Scientists have discovered that the pigment featured in several famous artworks becomes unstable under LED lights. A sample of 14 works from the period between 1887 and 1890 was tested for the reaction which affects a a paint used during the Impressionist period called chrome yellow. It was used by artists in the 1800s such as Van Gogh, Paul Gaugin and Paul Cézanne.
Galleries and museums around the world have now been warned galleries and museums to stop using LEDs until more research has been done on the deterioration of paint.
Claus Habfast of the European Synchrotron Radiation Facility in France, told the Independent newspaper in London: ‘LED lights appear to have many advantages but museums should carefully consider that paintings from the Van Gogh era could be affected by them.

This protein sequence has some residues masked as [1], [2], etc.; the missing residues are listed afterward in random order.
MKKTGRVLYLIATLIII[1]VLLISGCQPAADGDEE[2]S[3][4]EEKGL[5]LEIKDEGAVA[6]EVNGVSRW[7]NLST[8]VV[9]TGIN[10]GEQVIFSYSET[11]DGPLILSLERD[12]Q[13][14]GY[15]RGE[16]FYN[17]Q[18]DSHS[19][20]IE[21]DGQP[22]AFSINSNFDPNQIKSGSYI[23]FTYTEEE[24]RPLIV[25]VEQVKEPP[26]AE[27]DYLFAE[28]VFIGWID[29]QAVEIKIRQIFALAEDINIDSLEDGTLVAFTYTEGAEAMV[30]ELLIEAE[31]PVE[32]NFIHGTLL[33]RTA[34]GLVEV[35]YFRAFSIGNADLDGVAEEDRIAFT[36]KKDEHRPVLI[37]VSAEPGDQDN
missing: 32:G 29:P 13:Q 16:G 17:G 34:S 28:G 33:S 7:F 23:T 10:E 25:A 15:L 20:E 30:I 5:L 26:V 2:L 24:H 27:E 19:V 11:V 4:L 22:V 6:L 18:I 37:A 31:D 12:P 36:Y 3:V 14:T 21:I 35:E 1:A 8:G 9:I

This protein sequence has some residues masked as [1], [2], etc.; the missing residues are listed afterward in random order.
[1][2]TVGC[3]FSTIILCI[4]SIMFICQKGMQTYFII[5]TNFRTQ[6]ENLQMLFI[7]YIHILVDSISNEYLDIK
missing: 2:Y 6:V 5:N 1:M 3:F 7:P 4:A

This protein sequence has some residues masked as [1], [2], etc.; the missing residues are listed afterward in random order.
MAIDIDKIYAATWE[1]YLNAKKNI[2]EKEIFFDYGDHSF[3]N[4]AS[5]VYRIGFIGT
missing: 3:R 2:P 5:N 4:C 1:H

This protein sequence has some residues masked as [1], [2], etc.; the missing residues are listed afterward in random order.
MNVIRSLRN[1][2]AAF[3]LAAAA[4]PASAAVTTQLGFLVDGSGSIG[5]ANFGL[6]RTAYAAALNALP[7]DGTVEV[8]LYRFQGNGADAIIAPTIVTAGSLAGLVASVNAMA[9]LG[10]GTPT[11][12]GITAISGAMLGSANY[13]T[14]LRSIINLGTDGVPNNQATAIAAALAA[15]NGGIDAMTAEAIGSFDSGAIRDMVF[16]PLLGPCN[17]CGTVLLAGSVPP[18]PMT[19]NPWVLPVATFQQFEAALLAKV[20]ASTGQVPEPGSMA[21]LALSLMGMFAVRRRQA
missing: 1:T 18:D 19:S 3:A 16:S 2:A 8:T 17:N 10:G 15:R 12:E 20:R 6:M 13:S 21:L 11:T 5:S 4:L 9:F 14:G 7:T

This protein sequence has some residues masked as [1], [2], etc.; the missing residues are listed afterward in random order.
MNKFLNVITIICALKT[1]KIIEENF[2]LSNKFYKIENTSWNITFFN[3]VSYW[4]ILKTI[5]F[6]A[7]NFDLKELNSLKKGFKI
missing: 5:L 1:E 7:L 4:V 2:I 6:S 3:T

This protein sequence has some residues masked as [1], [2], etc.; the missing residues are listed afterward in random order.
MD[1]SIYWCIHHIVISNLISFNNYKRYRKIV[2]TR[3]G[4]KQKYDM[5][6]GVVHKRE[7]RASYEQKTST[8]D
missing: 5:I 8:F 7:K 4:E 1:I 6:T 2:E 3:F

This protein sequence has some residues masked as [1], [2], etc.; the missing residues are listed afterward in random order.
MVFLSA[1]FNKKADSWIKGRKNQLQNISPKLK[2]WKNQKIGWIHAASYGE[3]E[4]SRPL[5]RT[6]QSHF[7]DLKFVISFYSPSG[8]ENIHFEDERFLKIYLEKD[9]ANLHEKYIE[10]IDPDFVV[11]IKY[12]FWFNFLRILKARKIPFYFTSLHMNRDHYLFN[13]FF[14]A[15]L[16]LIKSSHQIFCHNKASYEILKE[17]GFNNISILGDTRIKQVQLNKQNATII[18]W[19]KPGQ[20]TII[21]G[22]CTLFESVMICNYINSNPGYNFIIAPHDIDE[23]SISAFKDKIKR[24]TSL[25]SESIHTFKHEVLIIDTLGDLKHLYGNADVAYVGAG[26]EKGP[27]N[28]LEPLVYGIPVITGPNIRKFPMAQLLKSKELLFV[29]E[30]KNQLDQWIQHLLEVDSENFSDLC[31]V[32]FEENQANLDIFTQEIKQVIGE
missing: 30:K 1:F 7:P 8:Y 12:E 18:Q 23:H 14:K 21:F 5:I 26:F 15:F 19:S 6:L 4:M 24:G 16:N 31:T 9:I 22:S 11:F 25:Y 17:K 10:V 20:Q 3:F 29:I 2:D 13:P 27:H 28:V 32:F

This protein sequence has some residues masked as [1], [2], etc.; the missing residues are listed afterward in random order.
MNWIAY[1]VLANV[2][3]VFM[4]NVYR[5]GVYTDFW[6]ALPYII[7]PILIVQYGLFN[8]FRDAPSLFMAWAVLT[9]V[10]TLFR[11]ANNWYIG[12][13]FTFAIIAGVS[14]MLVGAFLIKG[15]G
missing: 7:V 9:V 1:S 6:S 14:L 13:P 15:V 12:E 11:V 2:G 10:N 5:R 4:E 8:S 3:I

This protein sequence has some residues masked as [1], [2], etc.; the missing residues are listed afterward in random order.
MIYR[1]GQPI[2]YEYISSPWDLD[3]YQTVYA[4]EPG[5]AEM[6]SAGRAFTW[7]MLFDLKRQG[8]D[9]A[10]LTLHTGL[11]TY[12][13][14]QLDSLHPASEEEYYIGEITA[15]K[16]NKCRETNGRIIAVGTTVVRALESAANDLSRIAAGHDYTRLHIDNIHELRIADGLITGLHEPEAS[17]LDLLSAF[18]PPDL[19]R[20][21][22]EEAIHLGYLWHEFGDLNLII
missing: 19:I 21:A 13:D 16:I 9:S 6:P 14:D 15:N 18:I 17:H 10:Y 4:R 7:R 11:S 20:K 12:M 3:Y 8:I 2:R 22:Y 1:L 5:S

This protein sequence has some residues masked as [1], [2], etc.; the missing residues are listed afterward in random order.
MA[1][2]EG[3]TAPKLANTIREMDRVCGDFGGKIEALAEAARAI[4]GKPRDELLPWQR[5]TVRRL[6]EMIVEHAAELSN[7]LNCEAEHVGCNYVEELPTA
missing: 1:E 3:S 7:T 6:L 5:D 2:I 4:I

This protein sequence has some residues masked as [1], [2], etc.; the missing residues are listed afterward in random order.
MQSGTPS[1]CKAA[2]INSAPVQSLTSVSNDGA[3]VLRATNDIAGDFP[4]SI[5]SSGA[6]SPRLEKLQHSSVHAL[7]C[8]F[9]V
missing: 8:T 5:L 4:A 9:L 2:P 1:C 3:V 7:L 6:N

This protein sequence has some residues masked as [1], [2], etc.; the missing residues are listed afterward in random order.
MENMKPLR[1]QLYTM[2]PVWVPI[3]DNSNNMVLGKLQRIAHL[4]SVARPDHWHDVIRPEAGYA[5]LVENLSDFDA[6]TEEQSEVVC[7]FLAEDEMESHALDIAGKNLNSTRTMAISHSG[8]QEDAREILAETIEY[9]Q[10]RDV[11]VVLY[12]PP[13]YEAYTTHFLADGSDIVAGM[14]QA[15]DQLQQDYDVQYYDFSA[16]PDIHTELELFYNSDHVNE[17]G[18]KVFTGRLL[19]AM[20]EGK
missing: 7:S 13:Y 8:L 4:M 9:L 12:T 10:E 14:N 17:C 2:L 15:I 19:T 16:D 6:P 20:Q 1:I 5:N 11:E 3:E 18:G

‘Paintings that have moderate darkening will find this accelerates in the coming years.
‘Of course, it's not advisable to put these paintings in the dark because they are part of the cultural heritage of humankind and the public wants to see them. But museums have to strike the right balance.’
European reseachers analysed the lead chromate in various canvasses using X-rays and found that certain lighter shades of yellow turned brown or green when placed under the green-blue rays emitted by some LED lights.